Not every game has this problem though, and that’s partly owing to the popularity of using silent protagonists. Does this mean you sacrifice a good story for an empty shell of a character? No, not in the slightest. The Legend of Zelda series, and Half-Life 2 both have silent leads and they’re both incredible examples of the genre they belong to. Sometimes that’s owing to the story itself – The Legend of Zelda series always has a central theme that is echoed through the ages, and because of that you don’t really need to question Link’s motivations – he’s the chosen one and he has to stop the evil menace. The Triforce of Courage and Master Sword don’t inherently make him a good person, but equally he couldn’t be the chosen one if he were an evil bastard.

Other times it’s owing to the supporting cast as well as the story, who in Half-Life 2 go as far as to openly mock Gordon Freeman’s silent nature. Half-Life 2, widely regarded as the greatest first-person shooter of all time, has a silent protagonist. He doesn’t utter a single word. No other medium could get away with that really and yet, here, it’s heralded as how to do things. And it should be – it’s an incredible game and Freeman’s silence isn’t a weakness – it’s quite frankly deafening. To be silent at a time when so much is happening – death, decay, extermination, genocide, how tempting must it have been to give the character a voice to hammer home the atrocities that you witness at the hands of the Combine? But they didn’t need too – they could maintain his tranquillity from the first game and instead, get the supporting cast to relay the thoughts and feelings of the player, essentially acting as a mirror for what Gordon would be feeling if he had a voice.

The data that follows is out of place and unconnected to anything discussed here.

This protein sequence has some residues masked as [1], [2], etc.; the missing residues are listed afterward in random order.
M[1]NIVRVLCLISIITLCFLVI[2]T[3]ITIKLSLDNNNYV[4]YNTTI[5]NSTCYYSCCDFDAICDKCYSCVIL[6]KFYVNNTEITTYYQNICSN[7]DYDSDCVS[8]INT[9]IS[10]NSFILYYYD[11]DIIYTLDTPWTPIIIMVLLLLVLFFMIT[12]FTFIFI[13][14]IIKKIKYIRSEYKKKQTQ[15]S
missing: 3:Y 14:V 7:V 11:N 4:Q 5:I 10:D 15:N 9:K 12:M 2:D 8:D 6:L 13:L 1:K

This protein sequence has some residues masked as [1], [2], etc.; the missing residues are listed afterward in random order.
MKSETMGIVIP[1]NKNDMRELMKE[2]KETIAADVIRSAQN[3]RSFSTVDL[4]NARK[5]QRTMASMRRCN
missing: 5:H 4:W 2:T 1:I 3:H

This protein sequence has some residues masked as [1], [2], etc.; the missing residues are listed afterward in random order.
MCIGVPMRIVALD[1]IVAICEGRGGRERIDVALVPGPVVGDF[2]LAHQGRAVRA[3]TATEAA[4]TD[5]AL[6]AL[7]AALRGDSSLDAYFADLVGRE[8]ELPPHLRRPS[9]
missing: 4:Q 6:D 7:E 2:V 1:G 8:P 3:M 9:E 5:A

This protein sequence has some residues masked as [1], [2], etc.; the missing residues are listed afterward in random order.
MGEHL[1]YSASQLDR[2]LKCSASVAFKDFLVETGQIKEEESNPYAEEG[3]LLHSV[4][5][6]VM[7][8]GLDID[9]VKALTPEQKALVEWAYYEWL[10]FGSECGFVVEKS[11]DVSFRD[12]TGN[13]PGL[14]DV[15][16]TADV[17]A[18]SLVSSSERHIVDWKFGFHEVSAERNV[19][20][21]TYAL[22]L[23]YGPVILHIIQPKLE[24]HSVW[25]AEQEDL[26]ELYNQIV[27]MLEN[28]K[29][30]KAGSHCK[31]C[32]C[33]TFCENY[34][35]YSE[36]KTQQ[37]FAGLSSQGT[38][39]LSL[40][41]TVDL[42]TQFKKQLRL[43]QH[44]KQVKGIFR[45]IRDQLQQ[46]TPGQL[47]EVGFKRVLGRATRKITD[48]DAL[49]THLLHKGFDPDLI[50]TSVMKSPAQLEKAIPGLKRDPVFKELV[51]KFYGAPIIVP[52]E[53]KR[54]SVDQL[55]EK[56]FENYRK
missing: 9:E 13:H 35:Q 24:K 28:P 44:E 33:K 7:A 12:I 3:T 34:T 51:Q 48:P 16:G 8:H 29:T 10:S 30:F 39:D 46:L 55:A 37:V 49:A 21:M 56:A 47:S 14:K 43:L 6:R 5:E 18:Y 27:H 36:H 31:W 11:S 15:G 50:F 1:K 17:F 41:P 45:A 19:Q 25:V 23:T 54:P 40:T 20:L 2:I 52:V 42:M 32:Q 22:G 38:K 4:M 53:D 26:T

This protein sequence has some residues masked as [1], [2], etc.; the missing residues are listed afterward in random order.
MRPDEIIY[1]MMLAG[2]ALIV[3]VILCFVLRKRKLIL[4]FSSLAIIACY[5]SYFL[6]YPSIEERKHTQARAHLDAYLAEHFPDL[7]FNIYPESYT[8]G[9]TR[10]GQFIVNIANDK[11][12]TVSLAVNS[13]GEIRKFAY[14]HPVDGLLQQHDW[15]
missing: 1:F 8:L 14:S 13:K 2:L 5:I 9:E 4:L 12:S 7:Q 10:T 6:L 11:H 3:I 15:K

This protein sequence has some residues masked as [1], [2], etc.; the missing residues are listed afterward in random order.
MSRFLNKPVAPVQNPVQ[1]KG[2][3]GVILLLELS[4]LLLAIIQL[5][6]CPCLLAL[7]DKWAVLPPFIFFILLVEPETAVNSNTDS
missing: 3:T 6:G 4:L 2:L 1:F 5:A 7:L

This isn’t to say that lead characters with a voice can’t have a suitable impact on the proceedings at hand. The revamped B J Blazkowicz, a character whose name pretty much makes everyone think of fellatio at the mere mention of Wolfenstien, recently underwent a dramatic transformation. Rather than a rough-and-tumble solider, we got someone struggling to bare the scars of war, physical or mental. It truly was a visceral experience to guide BJ through a future in which the Germans won World War II, more so because he and his crew were now essentially terrorists in a new world.

His exposition at various points in the game about the horrors of war wasn’t jarring against the insane levels of violence – he was fighting because he truly believed the in the cause, and that they were the only people who could stop the evil forces at work. That’s down to both the writing and the type of game it is. I don’t believe Assassin’s Creed can achieve this level of authenticity in terms of making the protagonist believable and accountable in an open-world setting – the player has too much freedom to break the narrative chains that the story tries to envelope them in.

And so we come back to Aiden Pearce in Watch_Dogs. What makes his character so much better than his other open-world brothers and sisters? Essentially it’s the very fact that he’s just so devoid of any personality. Sure, he has to appear to have some personality for the cut-scenes for the story to progress, but we never feel like he’s truly invested in anything other than his goal which is, of course, whatever the player defines it to be. If the goal is to get from point A to B to save his sisters life, he’ll do anything he can to get there, legal or not. But his complete lack of empathy, remorse, regret, happiness, delight, or excitement at any stage only drives home his focus on his goal; he is a complete blank canvas on to which the player can paint whatever character they want.

I spent thirty-five of my fifty hours being the good guy, saving victims, merely injuring rather than killing people, and generally ‘keeping the streets clean’. But at some stage during that playthrough, the stakes changed. The main antagonist forced me to adopt increasingly risky and dangerous steps in order to achieve my goals. This switch in behaviour wasn’t jarring, because there wasn’t a narrative baseline to begin with. The story ebbed and flowed with whatever actions I took and Aiden Pearce was a more believable character for it. He might be a bi-polar sociopath but hell, at least he’s a believable one.

Last five articles by Chris



  1. Edward Edward says:

    One of your best :)

  2. Chris Toffer says:

    Thanks Ed!